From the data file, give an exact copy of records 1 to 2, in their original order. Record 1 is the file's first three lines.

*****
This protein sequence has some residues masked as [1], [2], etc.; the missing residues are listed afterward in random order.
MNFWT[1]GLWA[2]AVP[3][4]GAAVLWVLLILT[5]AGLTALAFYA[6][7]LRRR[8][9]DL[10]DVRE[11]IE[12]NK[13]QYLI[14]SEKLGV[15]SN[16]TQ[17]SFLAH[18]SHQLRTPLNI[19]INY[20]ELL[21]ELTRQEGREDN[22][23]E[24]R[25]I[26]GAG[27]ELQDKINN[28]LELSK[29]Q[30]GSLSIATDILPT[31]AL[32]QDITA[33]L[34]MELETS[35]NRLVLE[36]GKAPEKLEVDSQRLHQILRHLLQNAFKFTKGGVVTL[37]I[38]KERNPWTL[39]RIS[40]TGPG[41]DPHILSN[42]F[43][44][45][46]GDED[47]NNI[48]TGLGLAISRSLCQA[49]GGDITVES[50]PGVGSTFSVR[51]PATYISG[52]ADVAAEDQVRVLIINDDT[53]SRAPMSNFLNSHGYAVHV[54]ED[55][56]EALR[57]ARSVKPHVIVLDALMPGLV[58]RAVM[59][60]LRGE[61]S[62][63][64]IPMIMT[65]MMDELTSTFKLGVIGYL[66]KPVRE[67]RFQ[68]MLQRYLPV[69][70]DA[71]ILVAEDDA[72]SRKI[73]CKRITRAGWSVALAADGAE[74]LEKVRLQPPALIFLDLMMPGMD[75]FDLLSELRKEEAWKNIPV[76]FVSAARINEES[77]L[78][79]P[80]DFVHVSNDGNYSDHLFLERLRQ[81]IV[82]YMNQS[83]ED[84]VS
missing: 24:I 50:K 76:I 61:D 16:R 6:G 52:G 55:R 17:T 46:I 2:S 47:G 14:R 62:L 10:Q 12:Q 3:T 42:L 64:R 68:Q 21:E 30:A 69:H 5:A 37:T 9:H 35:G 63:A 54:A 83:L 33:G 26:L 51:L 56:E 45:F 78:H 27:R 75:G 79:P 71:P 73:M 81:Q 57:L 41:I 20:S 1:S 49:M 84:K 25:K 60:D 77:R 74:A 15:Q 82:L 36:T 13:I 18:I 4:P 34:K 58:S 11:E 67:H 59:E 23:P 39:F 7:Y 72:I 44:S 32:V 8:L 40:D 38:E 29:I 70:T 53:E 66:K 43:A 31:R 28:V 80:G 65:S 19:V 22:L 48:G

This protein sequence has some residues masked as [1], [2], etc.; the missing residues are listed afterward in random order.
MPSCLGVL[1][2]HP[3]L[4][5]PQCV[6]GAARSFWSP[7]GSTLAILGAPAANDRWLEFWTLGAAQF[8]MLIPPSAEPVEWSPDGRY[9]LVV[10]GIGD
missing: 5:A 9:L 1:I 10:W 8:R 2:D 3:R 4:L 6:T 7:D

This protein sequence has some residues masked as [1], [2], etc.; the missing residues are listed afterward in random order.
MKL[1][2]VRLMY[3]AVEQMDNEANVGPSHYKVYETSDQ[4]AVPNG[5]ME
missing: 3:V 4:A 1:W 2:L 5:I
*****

This protein sequence has some residues masked as [1], [2], etc.; the missing residues are listed afterward in random order.
MNFWT[1]GLWA[2]AVP[3][4]GAAVLWVLLILT[5]AGLTALAFYA[6][7]LRRR[8][9]DL[10]DVRE[11]IE[12]NK[13]QYLI[14]SEKLGV[15]SN[16]TQ[17]SFLAH[18]SHQLRTPLNI[19]INY[20]ELL[21]ELTRQEGREDN[22][23]E[24]R[25]I[26]GAG[27]ELQDKINN[28]LELSK[29]Q[30]GSLSIATDILPT[31]AL[32]QDITA[33]L[34]MELETS[35]NRLVLE[36]GKAPEKLEVDSQRLHQILRHLLQNAFKFTKGGVVTL[37]I[38]KERNPWTL[39]RIS[40]TGPG[41]DPHILSN[42]F[43][44][45][46]GDED[47]NNI[48]TGLGLAISRSLCQA[49]GGDITVES[50]PGVGSTFSVR[51]PATYISG[52]ADVAAEDQVRVLIINDDT[53]SRAPMSNFLNSHGYAVHV[54]ED[55][56]EALR[57]ARSVKPHVIVLDALMPGLV[58]RAVM[59][60]LRGE[61]S[62][63][64]IPMIMT[65]MMDELTSTFKLGVIGYL[66]KPVRE[67]RFQ[68]MLQRYLPV[69][70]DA[71]ILVAEDDA[72]SRKI[73]CKRITRAGWSVALAADGAE[74]LEKVRLQPPALIFLDLMMPGMD[75]FDLLSELRKEEAWKNIPV[76]FVSAARINEES[77]L[78][79]P[80]DFVHVSNDGNYSDHLFLERLRQ[81]IV[82]YMNQS[83]ED[84]VS
missing: 24:I 50:K 76:I 61:D 16:R 6:G 52:G 55:R 17:T 46:I 2:S 47:G 14:R 62:L 10:Q 12:Q 3:T 42:L 64:R 68:Q 21:E 30:A 69:H 5:A 37:T 9:H 35:G 63:A 54:A 83:L 33:G 26:L 51:L 56:E 45:F 78:H 27:R 75:G 79:P 71:P 73:M 81:Q 57:L 41:I 20:S 1:S 49:M 84:K 25:K 60:D 77:R 74:A 15:Q 82:L 36:T 13:I 18:I 4:P 34:K 58:S 11:E 67:H 59:E 23:P 39:F 7:Y 72:I 44:S 32:V 8:L 40:D 38:E 29:I 70:T 53:E 66:K 43:A 31:R 28:V 80:G 65:S 19:V 22:L 48:G

This protein sequence has some residues masked as [1], [2], etc.; the missing residues are listed afterward in random order.
MPSCLGVL[1][2]HP[3]L[4][5]PQCV[6]GAARSFWSP[7]GSTLAILGAPAANDRWLEFWTLGAAQF[8]MLIPPSAEPVEWSPDGRY[9]LVV[10]GIGD
missing: 5:A 9:L 1:I 10:W 8:R 2:D 3:R 4:L 6:T 7:D